Here’s the issue: We have some pressing religious liberty questions in the United States Military right now—questions that are pressing upon chaplains and others in terms of free exercise of religion. But those questions predated President Obama and will postdate President Obama in terms of how we are going to fight for religious liberty there. So, I don’t think that waiting or holding out until the end of President Obama’s term is going to make those religious liberty questions take care of themselves. We’ve got to advocate and to work and to set precedents there.

And then in terms of saying well, I can’t with a clear conscience serve under President Obama, I find that to not be an appropriate Christian perspective because you have military people in the New Testament—centurions and others—who are in the Roman military who are coming to Jesus, coming to John the Baptist—in the case of John the Baptist, they are explicitly asking what they ought to do in order to repent, and John does not tell them to leave the military service. Jesus has no problem calling people to repentance continuously, and yet when it comes to centurions and other military people that we see in the encounters with Jesus he never says that repentance means leaving the military. Now this is a military that was headed by someone who was completely hostile not only to the things of God but completely hostile to the very existence of the people of God as a free people—someone who is standing in the way of the covenant promises of God, and a system that Jesus says was entirely opposed to the way of the kingdom so that when Jesus talked about what the kingdom looked like in terms of leadership, he says it’s not like the way of the gentiles where authority is lorded over them. But nonetheless people of God were able to both follow Christ and be in the military.

I think if we ever were to get into a situation where military service were itself putting Christians into a place where they had to choose between the Lordship of Christ and military service—so you think of conscientious objection to the sort of—if we had a military that was routinely carrying out war crimes or pressing consciences to do that, or a military that said to people that they could not practice their faith or to confess Jesus as Lord, then of course Christians would not be able to serve in the military. But we are not at that point. Instead, what we need are godly Christian people in the military who are living out lives of integrity and who are also working to correct those religious liberty violations and pressures that are coming upon chaplains and others in the military. I think that’s a better way to handle it than some sort of boycott of the military.

Patterson: Thanks for joining the Questions and Ethics program. If you have a question you would like Dr. Moore to answer, email it to [email protected]. Join us next time when we’ll be back to help you apply the gospel to the pressing issues of the day.

By / Oct 23

Suicide has become the leading cause of death in the U.S. military—exceeding accidents, car crashes, and even combat. Historically, the suicide rate in the military has been below the civilian rate. But since the early 2000s, the rate of suicides has been steadily increasing and the problem, as Army Gen. Raymond T. Odierno says, is “going to go on for many years.”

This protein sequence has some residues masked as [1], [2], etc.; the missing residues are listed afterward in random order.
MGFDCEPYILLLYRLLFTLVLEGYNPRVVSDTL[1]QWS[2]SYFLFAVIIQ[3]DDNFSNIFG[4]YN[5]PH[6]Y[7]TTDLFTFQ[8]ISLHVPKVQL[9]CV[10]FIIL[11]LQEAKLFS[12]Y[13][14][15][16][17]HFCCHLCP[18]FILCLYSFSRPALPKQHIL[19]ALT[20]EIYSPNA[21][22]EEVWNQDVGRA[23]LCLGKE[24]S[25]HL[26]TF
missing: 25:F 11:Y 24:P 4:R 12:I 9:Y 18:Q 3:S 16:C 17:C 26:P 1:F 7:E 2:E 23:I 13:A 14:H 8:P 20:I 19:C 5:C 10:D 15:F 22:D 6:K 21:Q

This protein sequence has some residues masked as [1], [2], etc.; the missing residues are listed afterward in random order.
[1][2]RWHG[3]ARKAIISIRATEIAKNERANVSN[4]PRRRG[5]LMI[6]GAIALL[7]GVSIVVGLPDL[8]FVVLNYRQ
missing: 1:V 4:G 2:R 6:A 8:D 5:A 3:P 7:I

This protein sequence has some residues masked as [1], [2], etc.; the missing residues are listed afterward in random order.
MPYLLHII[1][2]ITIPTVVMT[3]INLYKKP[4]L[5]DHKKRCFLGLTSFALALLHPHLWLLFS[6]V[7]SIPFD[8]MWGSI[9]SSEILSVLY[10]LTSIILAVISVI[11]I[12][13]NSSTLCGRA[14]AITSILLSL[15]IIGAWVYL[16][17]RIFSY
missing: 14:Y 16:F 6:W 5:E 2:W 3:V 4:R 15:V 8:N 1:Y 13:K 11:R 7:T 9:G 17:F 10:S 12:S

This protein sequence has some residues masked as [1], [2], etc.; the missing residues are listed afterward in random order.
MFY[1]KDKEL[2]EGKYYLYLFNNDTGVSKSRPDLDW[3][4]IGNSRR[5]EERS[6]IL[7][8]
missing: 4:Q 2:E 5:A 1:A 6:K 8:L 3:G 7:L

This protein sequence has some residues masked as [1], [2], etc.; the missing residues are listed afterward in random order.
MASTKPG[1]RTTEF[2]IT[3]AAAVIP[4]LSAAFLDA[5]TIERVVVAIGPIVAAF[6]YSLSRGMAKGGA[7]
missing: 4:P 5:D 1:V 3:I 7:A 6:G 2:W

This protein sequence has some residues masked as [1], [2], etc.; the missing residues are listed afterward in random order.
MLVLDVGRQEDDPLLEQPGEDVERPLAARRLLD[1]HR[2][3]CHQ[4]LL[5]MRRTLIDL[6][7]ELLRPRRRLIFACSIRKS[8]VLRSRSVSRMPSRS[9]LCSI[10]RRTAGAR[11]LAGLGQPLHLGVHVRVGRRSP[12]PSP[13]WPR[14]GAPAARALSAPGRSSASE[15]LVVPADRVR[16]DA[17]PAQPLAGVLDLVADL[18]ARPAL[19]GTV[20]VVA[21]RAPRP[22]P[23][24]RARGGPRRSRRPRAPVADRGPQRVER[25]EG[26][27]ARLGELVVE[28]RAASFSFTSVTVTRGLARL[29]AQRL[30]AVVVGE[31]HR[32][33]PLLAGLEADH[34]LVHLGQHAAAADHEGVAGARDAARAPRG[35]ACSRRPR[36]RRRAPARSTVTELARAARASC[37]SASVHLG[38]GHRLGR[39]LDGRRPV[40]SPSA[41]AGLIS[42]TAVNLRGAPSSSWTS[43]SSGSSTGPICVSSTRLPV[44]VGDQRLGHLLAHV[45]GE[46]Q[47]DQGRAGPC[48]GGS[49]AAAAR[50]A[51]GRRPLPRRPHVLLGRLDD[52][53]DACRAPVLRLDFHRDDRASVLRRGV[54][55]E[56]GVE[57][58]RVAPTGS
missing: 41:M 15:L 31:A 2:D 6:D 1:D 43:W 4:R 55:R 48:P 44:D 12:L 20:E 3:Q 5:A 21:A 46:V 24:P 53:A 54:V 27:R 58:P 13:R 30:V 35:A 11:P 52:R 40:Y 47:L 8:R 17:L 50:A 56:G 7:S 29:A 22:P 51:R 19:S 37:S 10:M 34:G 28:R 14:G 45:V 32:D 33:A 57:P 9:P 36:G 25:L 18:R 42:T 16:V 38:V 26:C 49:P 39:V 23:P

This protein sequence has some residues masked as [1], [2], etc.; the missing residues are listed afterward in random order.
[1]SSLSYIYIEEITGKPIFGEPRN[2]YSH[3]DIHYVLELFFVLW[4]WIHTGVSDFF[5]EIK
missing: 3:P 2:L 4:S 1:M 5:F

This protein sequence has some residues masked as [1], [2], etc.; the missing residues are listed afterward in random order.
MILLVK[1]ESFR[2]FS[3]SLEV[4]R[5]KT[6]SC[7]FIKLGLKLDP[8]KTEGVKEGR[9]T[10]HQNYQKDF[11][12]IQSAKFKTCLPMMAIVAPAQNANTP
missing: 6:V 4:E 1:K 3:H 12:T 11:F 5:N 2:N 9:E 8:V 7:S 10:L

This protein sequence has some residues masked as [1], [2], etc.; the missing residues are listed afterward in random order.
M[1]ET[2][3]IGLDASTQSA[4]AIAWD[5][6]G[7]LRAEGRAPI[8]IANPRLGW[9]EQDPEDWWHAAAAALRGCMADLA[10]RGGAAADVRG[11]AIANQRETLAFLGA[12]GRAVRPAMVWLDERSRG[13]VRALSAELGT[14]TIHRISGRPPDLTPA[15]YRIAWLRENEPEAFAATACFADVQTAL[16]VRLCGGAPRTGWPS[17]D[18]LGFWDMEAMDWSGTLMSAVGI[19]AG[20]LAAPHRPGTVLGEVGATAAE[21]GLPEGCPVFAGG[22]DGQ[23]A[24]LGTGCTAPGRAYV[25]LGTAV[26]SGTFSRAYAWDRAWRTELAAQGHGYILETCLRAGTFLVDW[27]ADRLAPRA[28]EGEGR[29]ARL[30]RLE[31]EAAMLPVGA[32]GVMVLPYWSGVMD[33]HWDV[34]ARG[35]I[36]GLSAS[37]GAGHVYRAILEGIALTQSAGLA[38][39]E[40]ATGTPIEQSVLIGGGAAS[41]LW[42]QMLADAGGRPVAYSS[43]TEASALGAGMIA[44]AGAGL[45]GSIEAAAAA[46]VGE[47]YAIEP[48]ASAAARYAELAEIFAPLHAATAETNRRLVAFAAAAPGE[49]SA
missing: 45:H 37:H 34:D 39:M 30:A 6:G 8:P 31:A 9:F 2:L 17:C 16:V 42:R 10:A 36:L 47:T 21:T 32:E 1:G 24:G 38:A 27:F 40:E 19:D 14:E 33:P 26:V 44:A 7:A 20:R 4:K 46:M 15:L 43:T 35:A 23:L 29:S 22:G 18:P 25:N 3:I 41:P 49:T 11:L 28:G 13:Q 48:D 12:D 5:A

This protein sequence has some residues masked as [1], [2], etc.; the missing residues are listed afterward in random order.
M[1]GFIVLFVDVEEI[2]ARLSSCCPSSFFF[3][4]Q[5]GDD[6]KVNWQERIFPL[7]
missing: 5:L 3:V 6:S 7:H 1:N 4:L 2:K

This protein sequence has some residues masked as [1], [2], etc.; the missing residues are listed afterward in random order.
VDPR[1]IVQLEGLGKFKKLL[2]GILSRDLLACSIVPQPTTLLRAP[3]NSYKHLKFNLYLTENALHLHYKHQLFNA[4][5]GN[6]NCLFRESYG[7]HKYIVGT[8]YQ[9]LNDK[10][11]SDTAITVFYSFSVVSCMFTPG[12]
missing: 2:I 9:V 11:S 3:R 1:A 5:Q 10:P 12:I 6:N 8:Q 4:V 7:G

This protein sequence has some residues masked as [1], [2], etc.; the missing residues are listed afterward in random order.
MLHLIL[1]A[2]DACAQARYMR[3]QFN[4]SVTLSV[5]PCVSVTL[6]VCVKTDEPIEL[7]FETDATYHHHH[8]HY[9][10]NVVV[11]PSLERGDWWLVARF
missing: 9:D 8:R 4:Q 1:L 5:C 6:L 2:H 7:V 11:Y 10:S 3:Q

Here are five facts you should know about military and veteran suicides:

1. In 2012, the number of military suicides exceeded the total of those killed in combat. According to the Pentagon, suicides of active-duty troops surged to a record 349, almost one per day. The Army, by far the largest of the military services, had the highest number of suicides at 182. The Navy had 60, the Air Force 59, and the Marine Corps had 48.

2. Data released by the Pentagon for 2008-2011 shows that 52 percent of military suicides were by those who did not deploy to a combat zone; 34 percent deployed but in a non-combat role; only 14 percent were combat veterans.

3. A study conducted by the Army found that being deployed increased suicide risk for women more than it did for men, though suicide risk still remained lower for deployed women than for deployed men. Additionally, the study identified a correlation between demotion and suicide risk: soldiers who had been demoted in the past two years experienced increased suicide risk, compared to those without such demotions. There was also increased risk in soldiers without at least a high school diploma or a GED certificate, compared to soldiers with similar or higher degrees. The data suggest that being male, white, or a junior enlisted rank put individuals at the highest risk of suicide.

4. Analysis of military suicides in 2011 found that service members who were divorced had a 55 percent higher rate of suicide than those who were married. That study also found that most service members who attempted suicide (about 65 percent) had a known history of behavior problems, while a smaller percentage (45 percent) who killed themselves had such a history.

5. Although veterans make up only 10 percent of the population, they account for nearly one in five of all suicides in America. The suicide rate for veterans is nearly double that of the civilian population, and every day, 22 veterans take their own lives—about one suicide every 65 minutes. More than 69 percent of all veteran suicides were among those 50 and older. Mental-health professionals say they are likely to be Vietnam veterans who give up on life after their children are out of the house or a longtime marriage falls apart.

If you know someone who is considering suicide, do not leave him or her alone. Try to get your loved one to seek immediate help from his or her doctor or the nearest hospital emergency room. Remove any access they may have to firearms or other potential tools for suicide, including medications. Call 911 or the toll-free National Suicide Prevention Lifeline at 1-800-273-TALK (8255).

Other Articles in the 5 Facts Series:

Gambling in America •  Truett Cathy • Hunger in America • Suicide in America • Christian Persecution •  Civil Rights Act of 1964 • Supreme Court’s contraceptive mandate decision • Fathers and Fathers Day • Euthanasia in Europe • Marriage in America • March for Life • Abortion in America • ‘War on Poverty’